to sit in place where injustice should be done, but they shall Edward, the eldest of these sons, was born in 1581, | right it to the uttermost of their power; and particularis at Eyton, Shropshire, in a house that came into the ladies and gentlewomen that shall be wronged in cui family as part of his mother's heritage. He must

honour, if they demand assistance, and many other points. have been more discreet as an infant than as a man,

not unlike the romances of knight errantry. for he says in his autobiography, “ The very farthest

The second day to wear robes of crimson taffety (in whi thing I remember is, that when I understood what

habit I am painted in my study), and so to ride from s. was said by others, I did yet forbear to speak, lest I

James's to Whitehall, with our esquires before us, and the should utter something that were imperfect or im

third day to wear a gown of purple satin, upon the left sleite pertinent.” After private teaching, he was sent, at

whereof is fastened certain strings weaved of white silk and the age of twelve, to University College, Oxford,

gold tied in a knot, and tassels to it of the same, whi h Ji

the knights are obliged to wear until they have done sona. and soon afterwards arrangement was made for his marriage to an heiress in direct descent from William,

thing famous in arms, or until some lady of honour take it

off, and fasten it on her sleeve, saying, “I will answer besti the Earl of Pembroke, who was brother to Edward's great-grandfather, Sir Richard. The young lady in

prove a good knight.” herited her large estates subject to the condition that she should marry a Herbert. Young Edward was Sir Edward Herbert, who had all the faith of his the only Herbert matching her in fortune. He was time in the chivalry of duelling, interpreted his von six years younger, but the match was made, and as a Knight of the Bath in a way that would have Edward Herbert married before he had finished his satisfied his contemporary, Don Quixote, that gud studies at the University.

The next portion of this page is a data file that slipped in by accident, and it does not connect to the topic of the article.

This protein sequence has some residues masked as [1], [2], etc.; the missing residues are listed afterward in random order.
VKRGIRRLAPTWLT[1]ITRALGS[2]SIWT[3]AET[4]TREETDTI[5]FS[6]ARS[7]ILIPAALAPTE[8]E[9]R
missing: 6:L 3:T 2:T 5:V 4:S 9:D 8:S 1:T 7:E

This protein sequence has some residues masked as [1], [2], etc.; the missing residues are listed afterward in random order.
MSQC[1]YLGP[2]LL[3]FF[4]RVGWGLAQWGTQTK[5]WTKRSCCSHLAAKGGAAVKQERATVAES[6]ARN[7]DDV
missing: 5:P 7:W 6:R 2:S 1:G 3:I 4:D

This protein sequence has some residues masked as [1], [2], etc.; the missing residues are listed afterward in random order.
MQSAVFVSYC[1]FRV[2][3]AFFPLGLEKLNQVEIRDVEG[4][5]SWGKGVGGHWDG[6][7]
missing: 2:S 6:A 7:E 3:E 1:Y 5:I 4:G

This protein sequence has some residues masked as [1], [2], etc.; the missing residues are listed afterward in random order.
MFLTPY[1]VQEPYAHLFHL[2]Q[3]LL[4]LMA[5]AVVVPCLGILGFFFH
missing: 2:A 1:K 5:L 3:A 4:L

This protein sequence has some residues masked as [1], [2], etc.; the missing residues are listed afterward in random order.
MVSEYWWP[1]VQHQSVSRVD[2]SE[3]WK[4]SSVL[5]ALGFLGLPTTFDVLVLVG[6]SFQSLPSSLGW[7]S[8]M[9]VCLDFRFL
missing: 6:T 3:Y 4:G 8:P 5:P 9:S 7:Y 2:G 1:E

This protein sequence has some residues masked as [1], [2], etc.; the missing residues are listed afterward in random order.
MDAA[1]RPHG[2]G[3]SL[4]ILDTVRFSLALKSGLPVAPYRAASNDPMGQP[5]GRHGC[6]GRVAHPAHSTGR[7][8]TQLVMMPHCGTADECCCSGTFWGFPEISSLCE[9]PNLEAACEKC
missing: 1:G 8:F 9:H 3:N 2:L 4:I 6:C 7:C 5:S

knight who was first introduced to the world be He himself thus tells in his autobiography how he Cervantes in 1605, about the time when Sir Edward came to London at the age of nineteen, and was Herbert began his career as Knight of the Bath made a Knight of the Bath early in the reign of About the year 1608, when he had a fourth chid James I. :

born, he went abroad. At Paris, soon after his

Jeparture, he made acquaintance with the Duchess . Ventadour, and says :

Passing two or three days here, it happened one evening that a daughter of the duchess, of about ten or eleven years of age, going one evening from the castle to walk in the meadows, myself, with divers French gentlemen, attended her and some gentlewomen that were with her. This young lady wearing a knot of riband on her head, a French chevalier took it suddenly, and fastened it to his hatband: the young lady, offended herewith, demands her riband, but he refusing

that I did not constrain him to give it, I will fight with him." The French gentleman answered nothing thereunto for the present, and so conducted the young lady again to the castle. The next day I desired Mr. Aurelian Townsend to tell the French cavalier, that either he must confess that I constrained him to restore the riband, or fight with me; but the gentleman seeing him unwilling to accept of this challenge, went out from the place, whereupon I following him, some of the gentlemen that belonged to the constable taking notice hereof, acquainted him therewith, who sending for the French cavalier, checked him well for his sauciness, in taking the riband away from his grandchild, and afterwards bid him depart his house; and this was all that I ever heard of the gentleman, with whom I proceeded in that manner, because I thought myself obliged thereunto by oath taken when I was made Knight of the Bath, as I formerly related upon this occasion.

[graphic][ocr errors]